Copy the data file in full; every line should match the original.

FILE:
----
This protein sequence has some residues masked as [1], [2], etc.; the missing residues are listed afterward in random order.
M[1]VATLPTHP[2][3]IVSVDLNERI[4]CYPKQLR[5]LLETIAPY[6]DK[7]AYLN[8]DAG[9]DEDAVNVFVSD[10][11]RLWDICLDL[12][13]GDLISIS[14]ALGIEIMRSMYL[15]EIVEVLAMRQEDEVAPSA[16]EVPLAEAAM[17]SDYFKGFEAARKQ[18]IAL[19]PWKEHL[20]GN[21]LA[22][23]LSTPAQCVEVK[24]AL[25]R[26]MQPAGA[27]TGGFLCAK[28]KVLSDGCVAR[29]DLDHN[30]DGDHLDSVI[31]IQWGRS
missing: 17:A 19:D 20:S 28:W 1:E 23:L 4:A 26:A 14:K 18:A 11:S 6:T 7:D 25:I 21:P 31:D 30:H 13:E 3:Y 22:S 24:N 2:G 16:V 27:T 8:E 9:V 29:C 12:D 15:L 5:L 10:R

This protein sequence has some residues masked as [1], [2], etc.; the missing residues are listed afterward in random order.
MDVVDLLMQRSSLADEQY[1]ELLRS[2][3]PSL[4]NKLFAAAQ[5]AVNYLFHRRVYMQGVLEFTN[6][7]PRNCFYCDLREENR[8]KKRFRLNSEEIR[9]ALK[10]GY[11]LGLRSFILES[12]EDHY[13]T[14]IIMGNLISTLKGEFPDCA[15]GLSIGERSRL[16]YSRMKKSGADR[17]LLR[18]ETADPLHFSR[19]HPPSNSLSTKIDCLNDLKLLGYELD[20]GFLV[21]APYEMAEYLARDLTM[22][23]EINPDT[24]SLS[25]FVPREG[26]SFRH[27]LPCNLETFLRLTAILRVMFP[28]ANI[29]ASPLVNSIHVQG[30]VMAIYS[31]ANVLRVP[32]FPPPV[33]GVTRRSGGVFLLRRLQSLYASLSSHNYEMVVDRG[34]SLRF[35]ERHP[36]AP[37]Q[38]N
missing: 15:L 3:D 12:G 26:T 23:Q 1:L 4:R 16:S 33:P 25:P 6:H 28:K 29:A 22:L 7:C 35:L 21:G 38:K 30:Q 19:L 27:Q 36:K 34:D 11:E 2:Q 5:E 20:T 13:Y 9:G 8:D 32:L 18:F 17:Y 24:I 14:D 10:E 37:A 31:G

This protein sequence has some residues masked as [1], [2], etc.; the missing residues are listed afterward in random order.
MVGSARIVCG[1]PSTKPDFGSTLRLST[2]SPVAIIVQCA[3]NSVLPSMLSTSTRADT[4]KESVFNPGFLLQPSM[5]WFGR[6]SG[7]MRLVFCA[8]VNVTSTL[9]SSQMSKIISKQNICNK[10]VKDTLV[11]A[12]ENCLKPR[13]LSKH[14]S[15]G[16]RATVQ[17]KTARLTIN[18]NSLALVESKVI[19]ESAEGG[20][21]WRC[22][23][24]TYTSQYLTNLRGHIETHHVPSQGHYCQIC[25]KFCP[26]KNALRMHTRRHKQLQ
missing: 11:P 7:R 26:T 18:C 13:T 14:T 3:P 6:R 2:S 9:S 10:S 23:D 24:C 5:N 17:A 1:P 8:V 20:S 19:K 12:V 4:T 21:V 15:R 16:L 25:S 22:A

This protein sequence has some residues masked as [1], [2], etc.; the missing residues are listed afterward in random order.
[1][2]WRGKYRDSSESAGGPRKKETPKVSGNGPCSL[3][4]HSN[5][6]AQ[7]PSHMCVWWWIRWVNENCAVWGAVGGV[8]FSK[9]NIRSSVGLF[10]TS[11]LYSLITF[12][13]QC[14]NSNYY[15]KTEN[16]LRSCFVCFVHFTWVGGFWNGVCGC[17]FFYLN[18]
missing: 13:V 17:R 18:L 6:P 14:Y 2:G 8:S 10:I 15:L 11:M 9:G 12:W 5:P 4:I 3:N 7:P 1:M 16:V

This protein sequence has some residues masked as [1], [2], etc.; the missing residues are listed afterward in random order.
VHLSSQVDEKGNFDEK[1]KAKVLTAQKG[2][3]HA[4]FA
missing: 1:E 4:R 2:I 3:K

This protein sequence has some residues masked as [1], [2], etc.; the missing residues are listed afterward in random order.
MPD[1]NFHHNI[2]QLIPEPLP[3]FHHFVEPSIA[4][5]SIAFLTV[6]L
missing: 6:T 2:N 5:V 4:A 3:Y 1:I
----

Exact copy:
This protein sequence has some residues masked as [1], [2], etc.; the missing residues are listed afterward in random order.
M[1]VATLPTHP[2][3]IVSVDLNERI[4]CYPKQLR[5]LLETIAPY[6]DK[7]AYLN[8]DAG[9]DEDAVNVFVSD[10][11]RLWDICLDL[12][13]GDLISIS[14]ALGIEIMRSMYL[15]EIVEVLAMRQEDEVAPSA[16]EVPLAEAAM[17]SDYFKGFEAARKQ[18]IAL[19]PWKEHL[20]GN[21]LA[22][23]LSTPAQCVEVK[24]AL[25]R[26]MQPAGA[27]TGGFLCAK[28]KVLSDGCVAR[29]DLDHN[30]DGDHLDSVI[31]IQWGRS
missing: 17:A 19:D 20:S 28:W 1:E 23:L 4:A 26:A 14:K 18:A 11:S 6:T 7:D 25:I 21:P 31:D 30:H 13:E 3:Y 22:S 24:N 2:G 16:V 27:T 8:E 9:V 29:C 12:D 15:L 5:L 10:R

This protein sequence has some residues masked as [1], [2], etc.; the missing residues are listed afterward in random order.
MDVVDLLMQRSSLADEQY[1]ELLRS[2][3]PSL[4]NKLFAAAQ[5]AVNYLFHRRVYMQGVLEFTN[6][7]PRNCFYCDLREENR[8]KKRFRLNSEEIR[9]ALK[10]GY[11]LGLRSFILES[12]EDHY[13]T[14]IIMGNLISTLKGEFPDCA[15]GLSIGERSRL[16]YSRMKKSGADR[17]LLR[18]ETADPLHFSR[19]HPPSNSLSTKIDCLNDLKLLGYELD[20]GFLV[21]APYEMAEYLARDLTM[22][23]EINPDT[24]SLS[25]FVPREG[26]SFRH[27]LPCNLETFLRLTAILRVMFP[28]ANI[29]ASPLVNSIHVQG[30]VMAIYS[31]ANVLRVP[32]FPPPV[33]GVTRRSGGVFLLRRLQSLYASLSSHNYEMVVDRG[34]SLRF[35]ERHP[36]AP[37]Q[38]N
missing: 15:L 3:D 12:G 26:T 23:Q 1:L 4:R 16:S 33:P 25:P 6:H 28:K 29:A 22:L 7:C 35:L 21:G 38:K 30:Q 19:L 27:Q 36:K 34:D 11:E 2:Q 5:E 20:T 13:Y 9:G 8:D 32:L 18:F 17:Y 24:I 14:D 10:E 37:A 31:G

This protein sequence has some residues masked as [1], [2], etc.; the missing residues are listed afterward in random order.
MVGSARIVCG[1]PSTKPDFGSTLRLST[2]SPVAIIVQCA[3]NSVLPSMLSTSTRADT[4]KESVFNPGFLLQPSM[5]WFGR[6]SG[7]MRLVFCA[8]VNVTSTL[9]SSQMSKIISKQNICNK[10]VKDTLV[11]A[12]ENCLKPR[13]LSKH[14]S[15]G[16]RATVQ[17]KTARLTIN[18]NSLALVESKVI[19]ESAEGG[20][21]WRC[22][23][24]TYTSQYLTNLRGHIETHHVPSQGHYCQIC[25]KFCP[26]KNALRMHTRRHKQLQ
missing: 11:P 7:R 26:T 18:C 13:T 14:T 3:P 6:R 2:S 9:S 10:S 23:D 24:C 5:N 17:A 1:P 8:V 20:S 19:K 12:V 4:T 21:V 15:R 16:L 25:S 22:A

This protein sequence has some residues masked as [1], [2], etc.; the missing residues are listed afterward in random order.
[1][2]WRGKYRDSSESAGGPRKKETPKVSGNGPCSL[3][4]HSN[5][6]AQ[7]PSHMCVWWWIRWVNENCAVWGAVGGV[8]FSK[9]NIRSSVGLF[10]TS[11]LYSLITF[12][13]QC[14]NSNYY[15]KTEN[16]LRSCFVCFVHFTWVGGFWNGVCGC[17]FFYLN[18]
missing: 13:V 17:R 18:L 6:P 14:Y 2:G 8:S 10:I 15:L 11:M 9:G 12:W 5:P 4:I 3:N 7:P 1:M 16:V

This protein sequence has some residues masked as [1], [2], etc.; the missing residues are listed afterward in random order.
VHLSSQVDEKGNFDEK[1]KAKVLTAQKG[2][3]HA[4]FA
missing: 1:E 4:R 2:I 3:K

This protein sequence has some residues masked as [1], [2], etc.; the missing residues are listed afterward in random order.
MPD[1]NFHHNI[2]QLIPEPLP[3]FHHFVEPSIA[4][5]SIAFLTV[6]L
missing: 6:T 2:N 5:V 4:A 3:Y 1:I